The Truth About Polyester
We’re going to do a deep dive into the ubiquitous baby fabric that is polyester. Polyester is a soft fuzzy fabric that is EVERYWHERE when it comes to kid’s stuff - stuffed animals, fleece apparel, loveys, and blankets. The majority of people have NO IDEA what it is or where it comes from. Even I didn’t know much about this super common fabric until a couple years ago…and I’ve been a knitwear expert for over 10 years and have a patent pending on material innovation. You’re not alone!
Natural vs. Synthetic Fibers
Put simply, natural fibers are minimally processed and made by nature. For example: cotton, wool, cashmere and linen. Synthetic fibers are made with chemicals, in a lab by scientists using a lot of processing. You could imagine a sheep herder thousands of years ago seeing a fluffy, soft sheep and thinking, “Hmmm I bet I could turn that into fabric to wear…” Synthetic fibers like polyester, acrylic, nylon and rayon are a lot more complicated and only came into being within the last 150 years thanks to modern science.
What is polyester?
But what IS this ubiquitous children's fabric? The answer will undoubtedly surprise you. Polyester is a synthetic fiber created from a chemical process involving coal and petroleum. It was first developed in the US in 1946 and then became popularized as Polartec "performance fleece" in the 80’s by a Massachusetts based company.
How is it made?
The principal ingredient is ethylene, which is derived from fossil fuels. It mixes with dimethyl terephlatate in the presence of a catalyst. In this process, ethylene is the polymer, the chemical building block of polyester, and the chemical process that produces the finished polyester is called polymerization.
It’s a plastic, also known as PET, and it takes quite a chemical reaction to make it. It’s heated to almost 500 degrees under high pressure, creating a thick soupy goo. This goo gets pushed through a spinerette, something like a spaghetti maker, into long strands that will become the yarn. This meat grinder step is called extrusion and the size and shape of the holes in the spinerette influence the characteristics of the yarn. In order to make a soft blanket material, the plastic yarn is knitted into loops and then cut with a cleaver. Now you know the origin of that stuffed animal material we are all so familiar with!
Why is it in so many baby products?
It’s cheap! It can be modified to be soft and fluffy. When you consider the cost of a natural fiber that’s actually soft - let’s say something like ultrafine merino, cashmere, or alpaca, the comparison is clear. AU Baby’s ultrafine organic merino costs about 44 Euros for a kilo before taxes and import duties. Plastic, on the other hand, is literally pennies for a pound. You get what you pay for.
What about sleep? Is it toxic?
The short answer is yes. Polyester is made from toxic chemicals. It’s been confirmed through research that excessive exposure to polyester does expose the wearer to carcinogens. Additionally, the dyes that are used to provide color are also toxic. There is no such thing as eco-dyeing polyester because synthetic fabrics don’t respond to natural dyes. Our take is that a little polyester in the form of a stuffed animal or toy isn’t a big deal, but using it as a primary blanket is an absolute no go. It’s a thermoplastic and it can react with body heat during sleep, releasing harmful substances.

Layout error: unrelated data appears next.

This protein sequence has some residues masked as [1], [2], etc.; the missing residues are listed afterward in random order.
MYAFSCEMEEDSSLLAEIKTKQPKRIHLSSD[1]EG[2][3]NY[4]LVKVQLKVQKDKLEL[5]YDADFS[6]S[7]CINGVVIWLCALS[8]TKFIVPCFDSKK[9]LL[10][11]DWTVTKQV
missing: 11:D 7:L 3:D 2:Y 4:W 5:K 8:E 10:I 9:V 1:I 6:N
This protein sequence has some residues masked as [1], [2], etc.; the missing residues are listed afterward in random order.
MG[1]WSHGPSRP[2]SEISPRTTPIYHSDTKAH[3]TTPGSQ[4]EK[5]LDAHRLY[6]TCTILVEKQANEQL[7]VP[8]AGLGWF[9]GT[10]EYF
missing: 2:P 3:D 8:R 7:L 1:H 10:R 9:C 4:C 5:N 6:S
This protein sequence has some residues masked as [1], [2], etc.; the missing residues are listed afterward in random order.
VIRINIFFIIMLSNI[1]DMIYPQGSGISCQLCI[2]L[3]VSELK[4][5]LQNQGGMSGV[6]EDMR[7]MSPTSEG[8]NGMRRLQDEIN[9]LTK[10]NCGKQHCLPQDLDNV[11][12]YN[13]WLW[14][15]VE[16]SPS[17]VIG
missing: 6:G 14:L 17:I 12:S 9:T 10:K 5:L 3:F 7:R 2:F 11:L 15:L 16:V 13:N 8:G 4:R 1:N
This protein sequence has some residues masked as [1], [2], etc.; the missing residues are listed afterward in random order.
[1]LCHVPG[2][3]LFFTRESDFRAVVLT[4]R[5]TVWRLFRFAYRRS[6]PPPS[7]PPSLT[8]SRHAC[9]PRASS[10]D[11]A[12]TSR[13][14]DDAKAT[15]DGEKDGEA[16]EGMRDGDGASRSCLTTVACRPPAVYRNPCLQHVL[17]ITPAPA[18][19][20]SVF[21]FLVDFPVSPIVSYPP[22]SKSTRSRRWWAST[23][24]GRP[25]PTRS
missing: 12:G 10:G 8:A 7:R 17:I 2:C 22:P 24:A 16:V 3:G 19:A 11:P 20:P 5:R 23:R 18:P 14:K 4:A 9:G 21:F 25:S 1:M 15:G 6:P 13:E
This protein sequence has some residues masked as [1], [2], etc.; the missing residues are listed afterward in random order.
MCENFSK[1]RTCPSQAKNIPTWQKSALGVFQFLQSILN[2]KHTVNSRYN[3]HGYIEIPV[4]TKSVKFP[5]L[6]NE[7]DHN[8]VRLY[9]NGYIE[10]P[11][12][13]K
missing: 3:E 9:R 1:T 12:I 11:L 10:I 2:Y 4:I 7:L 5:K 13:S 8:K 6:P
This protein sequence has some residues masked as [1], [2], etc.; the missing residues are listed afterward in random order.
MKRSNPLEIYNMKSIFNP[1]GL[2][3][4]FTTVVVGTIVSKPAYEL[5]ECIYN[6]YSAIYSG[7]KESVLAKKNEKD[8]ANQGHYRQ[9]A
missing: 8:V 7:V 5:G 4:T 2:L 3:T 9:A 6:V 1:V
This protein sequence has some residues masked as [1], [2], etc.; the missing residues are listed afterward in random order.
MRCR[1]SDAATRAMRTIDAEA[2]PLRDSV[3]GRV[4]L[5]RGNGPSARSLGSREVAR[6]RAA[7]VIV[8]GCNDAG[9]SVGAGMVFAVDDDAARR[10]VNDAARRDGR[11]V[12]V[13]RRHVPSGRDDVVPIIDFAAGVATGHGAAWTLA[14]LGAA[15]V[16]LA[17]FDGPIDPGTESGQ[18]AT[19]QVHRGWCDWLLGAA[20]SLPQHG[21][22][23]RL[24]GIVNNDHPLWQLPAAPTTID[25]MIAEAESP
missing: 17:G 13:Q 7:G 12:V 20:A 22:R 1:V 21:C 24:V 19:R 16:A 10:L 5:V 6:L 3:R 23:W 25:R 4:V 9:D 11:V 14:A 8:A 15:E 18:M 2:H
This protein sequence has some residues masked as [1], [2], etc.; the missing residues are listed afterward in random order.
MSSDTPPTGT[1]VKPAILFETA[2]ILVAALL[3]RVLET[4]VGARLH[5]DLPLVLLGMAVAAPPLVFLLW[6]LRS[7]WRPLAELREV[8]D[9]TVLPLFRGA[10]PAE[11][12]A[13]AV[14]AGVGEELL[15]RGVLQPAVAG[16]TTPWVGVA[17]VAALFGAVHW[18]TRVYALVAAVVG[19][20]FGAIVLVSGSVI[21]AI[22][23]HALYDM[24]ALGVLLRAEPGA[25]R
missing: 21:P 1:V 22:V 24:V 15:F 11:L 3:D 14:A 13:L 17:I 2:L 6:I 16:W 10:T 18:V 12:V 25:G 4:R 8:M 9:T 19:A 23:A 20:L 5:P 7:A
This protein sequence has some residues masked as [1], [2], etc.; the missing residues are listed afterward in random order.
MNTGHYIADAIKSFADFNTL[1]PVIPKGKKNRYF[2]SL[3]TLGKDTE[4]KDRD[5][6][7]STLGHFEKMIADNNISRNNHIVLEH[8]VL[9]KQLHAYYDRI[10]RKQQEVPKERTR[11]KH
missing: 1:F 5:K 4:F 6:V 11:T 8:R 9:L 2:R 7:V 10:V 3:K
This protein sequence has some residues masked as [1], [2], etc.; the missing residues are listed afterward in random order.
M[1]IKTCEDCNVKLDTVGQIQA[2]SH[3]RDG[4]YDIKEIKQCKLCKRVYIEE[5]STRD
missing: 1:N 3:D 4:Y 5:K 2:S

Is it bad for the environment?
Yes. Polyester is truly terrible for the environment. First, it’s made with petroleum which we know has huge implications for the earth. It’s usually processed in countries with very low regulation, exposing workers and waste water to toxic chemicals. It requires copious amounts of energy to create and if that’s not enough, it can take up to 200 years to biodegrade!
You might have heard about polyester made from recycled plastic bottles. This is definitely a step in the right direction for reducing the amount of single use plastic ending up in landfills, but ultimately it’s a tiny tiny fraction of the polyester used in the market today. In addition, would you really want your baby cuddled up with the equivalent of 20 plastic bottles in their crib? If it’s not safe for adults to drink water out of plastic bottles (we know glass and stainless steel are better alternatives) why would we put it next to a baby’s skin?
Natural is better. Organic and plant dyed are the best.
Natural fibers are safer for babies simply because they are less toxic overall and less irritating to an infant's sensitive skin. Irritation can compromise baby's very thin skin barrier, letting in toxins and bacteria. Merino is super gentle on baby's skin for multiple reasons. First, the fiber is made up of the exact same proteins as our own human skin! It's also soft, breathable, temperature regulating and hypo-allergenic.
Infant skin is not fully mature at birth and the skin barrier remains very thin the first few years of life. Much emphasis lately has been put on skincare products, however, the content and type of fabrics coming into contact with baby's skin is just as important. Now you know more about the right fabrics for baby and to keep the use of polyester to a minimum.